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Allen Weisselberg

Trump Organization CFO Allen Weisselberg appears in a New York court after turning himself in to authorities on July 1, 2021 in New York City. (Photo: Seth Wenig/Pool/Getty Images)

'Tip of the Iceberg': Experts Weigh In as Trump Lieutenant Charged

"For the Trump Organization and one of its top executives to face 15 counts on a scheme to defraud that goes back at least 15 years is extraordinary," said one former federal prosecutor. "These are serious charges, and they may be just the beginning."

Brett Wilkins

As longtime Trump Organization chief financial officer Allen Weisselberg was charged Thursday with 15 felony counts in connection with what Manhattan prosecutors called "a sweeping and audacious illegal payments scheme" involving alleged tax fraud and other criminal offenses, legal and other experts weighed in on what the charges mean for other company executives—including former President Donald Trump himself.

Appearing in court Thursday after surrendering to the Manhattan District Attorney's Office, Weisselberg—who pleaded not guilty on all counts—listened as Assistant District Attorney Carey Dunne accused him of a involvement in "a 15-year-long tax fraud scheme involving off-the-books payments."

"This is not a 'standard practice in the business community,' nor was it the act of a rogue or isolated employee," Dunne asserted. "Instead, it was orchestrated by the most senior executives, who were financially benefiting themselves and the company, by getting secret pay raises at the expense of state and federal taxpayers."

As Mother Jones politics reporter Russ Choma explains:

According to the indictment, Weisselberg and the Trump Organization did not report the $1.7 million the company spent on various benefits for Weisselberg as employee compensation. For example, company-covered expenses like the rent on Weisselberg's luxury apartment in a Trump-owned building were listed as "rent expense" instead of as employee compensation, allowing the company to avoid tax withholdings and its own taxes on the compensation. And Weisselberg, the indictment alleges, never disclosed his company-provided perks—which included his car lease, private school tuition for his grandchildren, carpets for his Florida vacation home, and direct payments of as much as $29,000 in cash—on his own tax returns.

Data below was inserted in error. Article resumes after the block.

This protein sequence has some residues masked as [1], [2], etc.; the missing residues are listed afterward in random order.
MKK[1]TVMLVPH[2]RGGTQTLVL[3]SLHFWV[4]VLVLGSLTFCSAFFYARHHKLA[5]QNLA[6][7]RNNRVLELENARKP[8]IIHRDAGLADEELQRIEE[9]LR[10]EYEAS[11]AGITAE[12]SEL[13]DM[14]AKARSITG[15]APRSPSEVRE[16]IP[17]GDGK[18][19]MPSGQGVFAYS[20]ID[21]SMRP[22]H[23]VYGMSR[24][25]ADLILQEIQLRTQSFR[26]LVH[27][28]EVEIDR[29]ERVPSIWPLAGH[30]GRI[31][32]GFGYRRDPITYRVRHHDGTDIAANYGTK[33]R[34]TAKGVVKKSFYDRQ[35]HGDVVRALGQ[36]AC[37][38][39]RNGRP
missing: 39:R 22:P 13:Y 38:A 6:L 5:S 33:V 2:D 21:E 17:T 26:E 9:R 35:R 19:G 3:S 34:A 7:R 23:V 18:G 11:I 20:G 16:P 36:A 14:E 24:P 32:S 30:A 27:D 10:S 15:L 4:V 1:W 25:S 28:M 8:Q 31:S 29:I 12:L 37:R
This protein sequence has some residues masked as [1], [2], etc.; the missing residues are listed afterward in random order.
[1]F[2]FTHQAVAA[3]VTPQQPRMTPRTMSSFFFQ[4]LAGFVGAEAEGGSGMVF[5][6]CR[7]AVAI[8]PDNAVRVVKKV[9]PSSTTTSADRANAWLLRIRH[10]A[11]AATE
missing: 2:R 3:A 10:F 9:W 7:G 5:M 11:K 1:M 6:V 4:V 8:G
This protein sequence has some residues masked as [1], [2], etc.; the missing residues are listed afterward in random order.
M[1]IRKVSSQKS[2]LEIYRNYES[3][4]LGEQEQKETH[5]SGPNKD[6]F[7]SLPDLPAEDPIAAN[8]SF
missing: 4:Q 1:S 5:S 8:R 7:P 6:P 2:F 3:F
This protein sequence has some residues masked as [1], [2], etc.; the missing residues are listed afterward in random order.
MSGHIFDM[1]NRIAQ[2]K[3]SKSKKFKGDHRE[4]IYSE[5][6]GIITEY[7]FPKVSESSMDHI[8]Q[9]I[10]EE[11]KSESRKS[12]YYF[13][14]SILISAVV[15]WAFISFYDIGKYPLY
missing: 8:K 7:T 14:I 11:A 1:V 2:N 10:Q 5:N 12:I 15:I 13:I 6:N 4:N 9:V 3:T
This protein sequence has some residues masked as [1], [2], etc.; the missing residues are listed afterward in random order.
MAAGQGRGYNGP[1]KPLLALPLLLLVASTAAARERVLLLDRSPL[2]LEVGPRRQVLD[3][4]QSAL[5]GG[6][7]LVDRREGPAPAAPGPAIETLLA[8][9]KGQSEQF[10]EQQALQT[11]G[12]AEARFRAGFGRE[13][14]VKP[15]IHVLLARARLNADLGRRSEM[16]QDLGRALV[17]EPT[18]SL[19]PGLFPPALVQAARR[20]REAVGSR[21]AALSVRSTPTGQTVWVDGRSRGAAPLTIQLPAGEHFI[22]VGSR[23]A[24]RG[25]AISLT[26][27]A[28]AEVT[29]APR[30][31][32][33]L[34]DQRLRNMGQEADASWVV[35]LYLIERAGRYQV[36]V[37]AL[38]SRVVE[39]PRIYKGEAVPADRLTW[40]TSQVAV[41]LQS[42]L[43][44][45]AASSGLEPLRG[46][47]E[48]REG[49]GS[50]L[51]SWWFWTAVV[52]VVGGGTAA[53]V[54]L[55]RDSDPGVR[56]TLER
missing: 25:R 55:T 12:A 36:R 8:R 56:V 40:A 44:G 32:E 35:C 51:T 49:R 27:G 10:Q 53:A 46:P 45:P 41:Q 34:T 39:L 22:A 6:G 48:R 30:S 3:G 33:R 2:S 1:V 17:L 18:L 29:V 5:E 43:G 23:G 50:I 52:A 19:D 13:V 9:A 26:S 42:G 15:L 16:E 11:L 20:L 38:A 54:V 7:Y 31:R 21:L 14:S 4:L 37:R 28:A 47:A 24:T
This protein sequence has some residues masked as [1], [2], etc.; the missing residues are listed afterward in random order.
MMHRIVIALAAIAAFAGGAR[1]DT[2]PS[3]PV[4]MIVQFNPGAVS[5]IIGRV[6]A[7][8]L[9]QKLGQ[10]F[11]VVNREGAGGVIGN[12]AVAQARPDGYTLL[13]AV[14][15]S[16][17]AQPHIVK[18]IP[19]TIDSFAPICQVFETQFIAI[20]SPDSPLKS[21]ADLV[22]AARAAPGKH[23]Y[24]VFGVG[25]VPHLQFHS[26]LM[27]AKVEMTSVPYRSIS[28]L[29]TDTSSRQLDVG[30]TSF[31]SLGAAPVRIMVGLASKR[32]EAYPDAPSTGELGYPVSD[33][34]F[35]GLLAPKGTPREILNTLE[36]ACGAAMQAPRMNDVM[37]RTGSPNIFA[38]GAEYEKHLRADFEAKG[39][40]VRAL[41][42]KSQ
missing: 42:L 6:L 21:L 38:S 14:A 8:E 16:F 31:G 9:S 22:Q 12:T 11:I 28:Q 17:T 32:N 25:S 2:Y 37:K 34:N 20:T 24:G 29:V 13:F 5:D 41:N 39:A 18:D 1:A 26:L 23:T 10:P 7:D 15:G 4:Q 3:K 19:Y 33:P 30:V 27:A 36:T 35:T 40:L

In total, prosecutors allege Weisselberg evaded as much as $900,000 in taxes and improperly claimed another $133,000 in tax refunds.

Dunne added that while Weisselberg is allegedly at the center of the criminal scheme, Trump "signed, himself, many of the illegal compensation checks."

Noah Bookbinder, a former federal prosecutor who is now president of Citizens for Responsibility and Ethics in Washington (CREW), said in a statement that "it is hard to overstate how big a deal" Weisselberg's indictment is.

"Criminal charges against corporations are exceedingly rare," Bookbinder explained. "For the Trump Organization and one of its top executives to face 15 counts on a scheme to defraud that goes back at least 15 years is extraordinary. These are serious charges, and they may be just the beginning."

"Donald Trump, both as president and in his private life, has a long record of ignoring the law for his personal benefit," Bookbinder added. "Today's indictment is a much-needed step toward accountability for these abuses, and we hope and trust there will be more accountability to come."

"The message is: 'Allen, this is about you.' That then begs the broader question, what does this mean in terms of what he does next?"
—Rebecca Ricigliano, former prosecutor

There has been considerable speculation about whether Trump will be charged in connection with the alleged scheme. However, some legal experts noted what they believe to be the unlikelihood of such a move absent cooperation by Weisselberg, whose indictment will be the most consequential test of loyalty for an executive described by one former Trump Organization insider as a "soldier" who was "good at doing what Donald wanted him to do."

Nevertheless, in a Thursday CNN interview, Michael Cohen, the disbarred former Trump attorney previously sentenced to three years in prison for crimes related to the ex-president, said securing the cooperation of Weisselberg—who is "not the keystone to the investigation"—isn't a prerequisite for indicting the former president or members of his inner circle.

"I don't want people to think that this case is about Allen Weisselberg," said Cohen. "It is substantially larger in scope than just that aspect. That is but the tip, it's the tip of the iceberg, and there is so much more that's going to be coming."

"There are a multitude of documents in the possession of prosecutors that tie Donald Trump to everything," Cohen added, "because everything went through Donald."

Rebecca Ricigliano, another former federal prosecutor, told CNN that the indictment "reads a lot like classic, old-school fraud" and seemed designed to pressure Weisselberg into turning against Trump.

"This is clearly an assault against Weisselberg," said Ricigliano. "The message is: 'Allen, this is about you.' That then begs the broader question, what does this mean in terms of what he does next?"


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